Don’t be a “Voracious Idiot!”


Intelligence / I.Q.

Have you ever watched Cougar Town? There was one episode that stuck out to me because it included a reading and vocabulary joke, with a buried lesson.

In Season 6, Courtney Cox’s (Friends) character Jules asks her friends to challenge her. Their challenge to Jules is simple: she must read a book from cover to cover.

She later says, “I can’t read a book because I don’t own one.”

Her friends then lay down several books in front of her.

Jules retorts, “I just can’t focus enough to read a book. They’re so boring. I mean, 30 seconds after I crack it open, I’m sound asleep. You know exactly what I mean, right, Laurie?”

Laurie, the token ditzy blonde friend, replies. “I don’t. I’m a voracious reader.”

Jules: “How do you even know what “voracious” means?”
Laurie: “From reading. I love reading.”
Jules: “Oh, you guys probably think I’m a voracious idiot.”
[insert laugh track here]

The lesson: don’t be a “voracious idiot”. Make sure you know and understand how to properly use words like voracious. And yes, that means reading books and articles too ;^) Start with our article: The Inextricable Relationship Between Vocabulary and Reading which explores how improving your vocabulary can help you become a more avid and voracious reader.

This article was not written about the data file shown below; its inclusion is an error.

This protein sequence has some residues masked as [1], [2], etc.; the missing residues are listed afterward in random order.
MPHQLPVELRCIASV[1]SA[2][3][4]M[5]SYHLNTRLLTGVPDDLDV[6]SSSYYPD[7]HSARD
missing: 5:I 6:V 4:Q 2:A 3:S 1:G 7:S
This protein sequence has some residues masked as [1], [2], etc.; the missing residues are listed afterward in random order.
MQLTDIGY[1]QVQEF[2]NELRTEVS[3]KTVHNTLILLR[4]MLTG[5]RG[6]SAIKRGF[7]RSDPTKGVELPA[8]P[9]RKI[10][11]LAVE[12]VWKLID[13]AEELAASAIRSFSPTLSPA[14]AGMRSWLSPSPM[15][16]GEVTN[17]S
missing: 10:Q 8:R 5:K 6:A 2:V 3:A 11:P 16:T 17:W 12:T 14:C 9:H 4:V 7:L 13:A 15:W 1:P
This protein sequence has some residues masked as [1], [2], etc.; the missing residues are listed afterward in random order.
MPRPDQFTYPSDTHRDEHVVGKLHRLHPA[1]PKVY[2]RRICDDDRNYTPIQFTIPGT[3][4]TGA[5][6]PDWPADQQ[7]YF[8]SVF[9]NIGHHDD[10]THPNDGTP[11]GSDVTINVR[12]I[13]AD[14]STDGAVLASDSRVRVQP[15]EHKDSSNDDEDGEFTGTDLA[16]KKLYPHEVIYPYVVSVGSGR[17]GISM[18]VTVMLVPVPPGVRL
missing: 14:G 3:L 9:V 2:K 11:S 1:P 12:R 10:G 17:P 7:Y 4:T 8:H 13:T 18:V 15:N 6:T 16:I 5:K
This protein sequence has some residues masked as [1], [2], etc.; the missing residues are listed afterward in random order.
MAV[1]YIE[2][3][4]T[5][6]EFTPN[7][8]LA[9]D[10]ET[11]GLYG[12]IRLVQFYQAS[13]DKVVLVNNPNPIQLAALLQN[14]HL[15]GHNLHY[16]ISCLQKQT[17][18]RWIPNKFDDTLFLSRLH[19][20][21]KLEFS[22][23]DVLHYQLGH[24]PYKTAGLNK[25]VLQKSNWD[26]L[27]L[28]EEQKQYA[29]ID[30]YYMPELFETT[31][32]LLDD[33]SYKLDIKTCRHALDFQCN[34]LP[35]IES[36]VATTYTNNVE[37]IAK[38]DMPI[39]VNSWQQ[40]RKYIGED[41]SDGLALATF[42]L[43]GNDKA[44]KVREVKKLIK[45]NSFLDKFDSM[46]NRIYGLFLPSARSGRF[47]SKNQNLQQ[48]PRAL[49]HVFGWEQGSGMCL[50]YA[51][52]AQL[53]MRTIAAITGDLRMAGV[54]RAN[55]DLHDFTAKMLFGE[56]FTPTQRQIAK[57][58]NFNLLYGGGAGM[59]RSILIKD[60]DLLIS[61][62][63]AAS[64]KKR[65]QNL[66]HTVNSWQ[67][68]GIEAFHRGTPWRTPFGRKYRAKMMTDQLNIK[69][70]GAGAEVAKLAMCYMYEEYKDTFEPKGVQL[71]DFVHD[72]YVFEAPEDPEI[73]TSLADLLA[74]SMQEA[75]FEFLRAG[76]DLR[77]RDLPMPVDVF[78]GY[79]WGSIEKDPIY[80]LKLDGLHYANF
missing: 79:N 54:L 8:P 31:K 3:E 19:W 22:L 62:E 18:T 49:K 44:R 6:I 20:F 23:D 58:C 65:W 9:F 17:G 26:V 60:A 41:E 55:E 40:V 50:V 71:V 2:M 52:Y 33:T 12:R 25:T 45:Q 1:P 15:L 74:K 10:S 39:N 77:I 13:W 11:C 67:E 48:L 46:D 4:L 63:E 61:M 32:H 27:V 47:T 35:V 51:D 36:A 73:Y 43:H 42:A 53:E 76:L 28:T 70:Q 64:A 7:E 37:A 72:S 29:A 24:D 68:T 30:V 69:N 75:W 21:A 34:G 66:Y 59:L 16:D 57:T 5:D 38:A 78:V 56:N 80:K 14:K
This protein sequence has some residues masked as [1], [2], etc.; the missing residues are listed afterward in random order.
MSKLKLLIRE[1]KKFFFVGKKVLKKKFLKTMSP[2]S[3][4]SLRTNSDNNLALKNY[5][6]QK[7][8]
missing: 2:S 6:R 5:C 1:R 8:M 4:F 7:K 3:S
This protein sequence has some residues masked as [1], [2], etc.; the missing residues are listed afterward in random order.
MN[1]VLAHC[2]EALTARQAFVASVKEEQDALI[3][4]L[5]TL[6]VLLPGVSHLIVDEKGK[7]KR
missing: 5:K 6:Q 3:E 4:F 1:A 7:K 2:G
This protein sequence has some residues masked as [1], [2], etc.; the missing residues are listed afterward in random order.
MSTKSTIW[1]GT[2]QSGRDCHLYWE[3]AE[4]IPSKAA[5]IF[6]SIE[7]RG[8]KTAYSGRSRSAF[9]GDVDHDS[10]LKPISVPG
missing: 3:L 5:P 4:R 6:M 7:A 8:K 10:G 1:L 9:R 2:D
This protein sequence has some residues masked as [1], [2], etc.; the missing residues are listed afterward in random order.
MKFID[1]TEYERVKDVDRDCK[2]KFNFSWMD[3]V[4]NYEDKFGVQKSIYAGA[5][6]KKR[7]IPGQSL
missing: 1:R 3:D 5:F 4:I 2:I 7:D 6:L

As the collective intelligence of your social and vocational communities increases, your ability to carry your weight in verbal and written exchanges hinges upon word usage. And creating a regular practice (ahem – Vocabulary Zone) of augmenting and unleashing better words, will empower you to navigate and establish a higher status … with voracity.

Written by Greg Ragland, President, CEO of CommEdge LLC producers of Vocabulary Zone and the corresponding Vocabulary Certifications: College Preparedness, Ph.D. Vocabulary and Executive Level Vocabulary

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